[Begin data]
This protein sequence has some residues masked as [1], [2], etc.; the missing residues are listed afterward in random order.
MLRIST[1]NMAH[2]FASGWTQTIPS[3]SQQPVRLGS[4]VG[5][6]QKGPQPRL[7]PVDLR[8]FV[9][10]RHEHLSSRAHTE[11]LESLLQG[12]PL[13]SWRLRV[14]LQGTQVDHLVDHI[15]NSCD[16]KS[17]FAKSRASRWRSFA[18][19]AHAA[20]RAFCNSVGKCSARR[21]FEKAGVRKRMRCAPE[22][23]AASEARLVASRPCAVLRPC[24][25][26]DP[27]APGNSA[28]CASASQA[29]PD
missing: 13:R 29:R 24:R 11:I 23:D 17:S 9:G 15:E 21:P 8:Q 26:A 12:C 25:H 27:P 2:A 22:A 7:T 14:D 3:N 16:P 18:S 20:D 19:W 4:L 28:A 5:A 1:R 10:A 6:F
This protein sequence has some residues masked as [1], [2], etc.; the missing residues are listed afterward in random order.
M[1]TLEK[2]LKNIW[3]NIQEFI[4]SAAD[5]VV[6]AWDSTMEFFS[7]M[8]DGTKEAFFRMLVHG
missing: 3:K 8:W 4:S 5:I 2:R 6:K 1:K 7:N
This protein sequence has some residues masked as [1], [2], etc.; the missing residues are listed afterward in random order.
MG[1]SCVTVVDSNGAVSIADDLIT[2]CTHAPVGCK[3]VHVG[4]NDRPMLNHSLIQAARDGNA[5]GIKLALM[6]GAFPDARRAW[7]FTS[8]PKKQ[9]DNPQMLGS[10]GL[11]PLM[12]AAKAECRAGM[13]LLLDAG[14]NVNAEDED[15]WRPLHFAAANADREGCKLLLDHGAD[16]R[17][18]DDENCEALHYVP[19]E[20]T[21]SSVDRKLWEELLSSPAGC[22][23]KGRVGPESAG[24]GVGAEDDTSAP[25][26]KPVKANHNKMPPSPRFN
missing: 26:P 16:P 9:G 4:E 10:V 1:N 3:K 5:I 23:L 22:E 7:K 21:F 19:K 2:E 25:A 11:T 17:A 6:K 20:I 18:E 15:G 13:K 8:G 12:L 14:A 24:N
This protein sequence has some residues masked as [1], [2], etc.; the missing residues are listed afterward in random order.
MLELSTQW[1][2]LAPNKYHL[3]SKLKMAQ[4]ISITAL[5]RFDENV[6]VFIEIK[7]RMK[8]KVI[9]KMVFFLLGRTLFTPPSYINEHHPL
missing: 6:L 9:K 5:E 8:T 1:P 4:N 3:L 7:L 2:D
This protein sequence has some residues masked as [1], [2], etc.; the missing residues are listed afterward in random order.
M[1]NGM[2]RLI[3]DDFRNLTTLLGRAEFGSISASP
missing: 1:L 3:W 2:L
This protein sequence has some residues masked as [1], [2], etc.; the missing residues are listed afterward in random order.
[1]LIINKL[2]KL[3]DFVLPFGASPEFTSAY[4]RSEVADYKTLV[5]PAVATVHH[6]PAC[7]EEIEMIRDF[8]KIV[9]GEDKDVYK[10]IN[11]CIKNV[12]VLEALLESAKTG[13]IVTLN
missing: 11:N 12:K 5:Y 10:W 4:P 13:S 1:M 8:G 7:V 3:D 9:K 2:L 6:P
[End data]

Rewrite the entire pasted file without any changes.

This protein sequence has some residues masked as [1], [2], etc.; the missing residues are listed afterward in random order.
MLRIST[1]NMAH[2]FASGWTQTIPS[3]SQQPVRLGS[4]VG[5][6]QKGPQPRL[7]PVDLR[8]FV[9][10]RHEHLSSRAHTE[11]LESLLQG[12]PL[13]SWRLRV[14]LQGTQVDHLVDHI[15]NSCD[16]KS[17]FAKSRASRWRSFA[18][19]AHAA[20]RAFCNSVGKCSARR[21]FEKAGVRKRMRCAPE[22][23]AASEARLVASRPCAVLRPC[24][25][26]DP[27]APGNSA[28]CASASQA[29]PD
missing: 13:R 29:R 24:R 11:I 23:D 17:S 9:G 15:E 21:P 8:Q 26:A 12:C 25:H 27:P 2:A 22:A 7:T 14:D 3:N 16:P 18:S 20:D 19:W 4:L 28:A 5:A 1:R 10:A 6:F
This protein sequence has some residues masked as [1], [2], etc.; the missing residues are listed afterward in random order.
M[1]TLEK[2]LKNIW[3]NIQEFI[4]SAAD[5]VV[6]AWDSTMEFFS[7]M[8]DGTKEAFFRMLVHG
missing: 3:K 8:W 4:S 5:I 2:R 6:K 1:K 7:N
This protein sequence has some residues masked as [1], [2], etc.; the missing residues are listed afterward in random order.
MG[1]SCVTVVDSNGAVSIADDLIT[2]CTHAPVGCK[3]VHVG[4]NDRPMLNHSLIQAARDGNA[5]GIKLALM[6]GAFPDARRAW[7]FTS[8]PKKQ[9]DNPQMLGS[10]GL[11]PLM[12]AAKAECRAGM[13]LLLDAG[14]NVNAEDED[15]WRPLHFAAANADREGCKLLLDHGAD[16]R[17][18]DDENCEALHYVP[19]E[20]T[21]SSVDRKLWEELLSSPAGC[22][23]KGRVGPESAG[24]GVGAEDDTSAP[25][26]KPVKANHNKMPPSPRFN
missing: 26:P 16:P 9:G 4:E 10:V 1:N 3:K 5:I 23:L 22:E 7:K 21:F 19:K 2:E 25:A 11:T 17:A 6:K 20:I 18:E 15:G 13:K 8:G 12:L 14:A 24:N
This protein sequence has some residues masked as [1], [2], etc.; the missing residues are listed afterward in random order.
MLELSTQW[1][2]LAPNKYHL[3]SKLKMAQ[4]ISITAL[5]RFDENV[6]VFIEIK[7]RMK[8]KVI[9]KMVFFLLGRTLFTPPSYINEHHPL
missing: 6:L 9:K 5:E 8:T 1:P 4:N 3:L 7:L 2:D
This protein sequence has some residues masked as [1], [2], etc.; the missing residues are listed afterward in random order.
M[1]NGM[2]RLI[3]DDFRNLTTLLGRAEFGSISASP
missing: 1:L 3:W 2:L
This protein sequence has some residues masked as [1], [2], etc.; the missing residues are listed afterward in random order.
[1]LIINKL[2]KL[3]DFVLPFGASPEFTSAY[4]RSEVADYKTLV[5]PAVATVHH[6]PAC[7]EEIEMIRDF[8]KIV[9]GEDKDVYK[10]IN[11]CIKNV[12]VLEALLESAKTG[13]IVTLN
missing: 11:N 12:K 5:Y 10:W 4:P 13:S 1:M 8:G 7:V 3:D 9:K 2:L 6:P